- Topics overview
- 3D Printing
- Disruptive Technology
- Global Gender Diversity
- Global Family Companies
- Robotics & Drones
- Swiss Low-Volatility
- Commodities (CMCI)
- Swiss Family Companies
- UBS LPCI
Solactive Swiss Equal-Weight Index
Equally weighted investment in the 20 largest Swiss stocks
Open End PERLES on the Solactive Swiss Equal-Weight Index
I. Smart beta – an innovative approach
Smart beta is a buzzword that is increasingly popular among investors. This strategy blurs the boundaries between active asset allocation and passive positioning in a particular benchmark. Unlike conventional indices that are usually weighted by market capitalization, smart beta strategies use fundamentals. Common criteria include the volatility, dividends or certain evaluation parameters. Moreover, investors who endeavor to outperform the classic approach often make use of equal weighting. This is exactly where the new Solactive Swiss Equal-Weight index comes in, applying this smart beta concept to the Swiss equity market.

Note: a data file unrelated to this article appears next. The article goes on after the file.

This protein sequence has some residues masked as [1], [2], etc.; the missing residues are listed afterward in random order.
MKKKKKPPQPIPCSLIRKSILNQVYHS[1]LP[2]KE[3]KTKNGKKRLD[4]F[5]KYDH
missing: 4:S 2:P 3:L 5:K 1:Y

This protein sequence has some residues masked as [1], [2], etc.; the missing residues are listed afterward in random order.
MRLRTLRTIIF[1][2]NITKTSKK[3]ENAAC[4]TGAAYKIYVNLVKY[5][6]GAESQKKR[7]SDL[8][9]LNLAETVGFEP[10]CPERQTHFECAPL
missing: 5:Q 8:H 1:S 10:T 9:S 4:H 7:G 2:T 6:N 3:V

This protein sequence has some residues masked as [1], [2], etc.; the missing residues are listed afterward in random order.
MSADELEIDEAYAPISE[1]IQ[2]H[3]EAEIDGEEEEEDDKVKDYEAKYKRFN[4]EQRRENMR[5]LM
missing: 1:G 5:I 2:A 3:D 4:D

II. SMI – spellbound by Nestlé, Novartis and Roche
The SMI is doubtlessly the by far most significant index among Swiss investors. Since June 30, 1988, it has served as the benchmark for the mood on the Swiss equity market. The SMI contains the 20 largest and most liquid companies that are listed on the SIX Swiss Exchange. The weighting is determined by the market capitalization. This methodology results in a strong dependence on the three heavyweights Novartis, Nestlé and Roche. Together, this trio currently accounts for about 62 percent of the SMI. Thus, a concentration risk is inevitable in the case of passive investments that map the benchmark on a one-to-one basis.
III. Equal weight – central advantages
With the Solactive Swiss Equal-Weight index, investors can invest in Switzerland's 20 largest blue chips with equal weighting and thus in a more diversified form. In this way, they are less dependent on individual equities. At the same time, the new index circumvent the so-called "buy high, sell low" effect. In the case of conventional weighting by market capitalization, the proportion of an equity increases as soon as it gains value, and vice versa. As a result, the buyers of such a stock exchange barometer rely on the winners of the past. However, they are underweighted in securities that may be traded with a discount on their fair value at the particular time.
Opportunities & Risks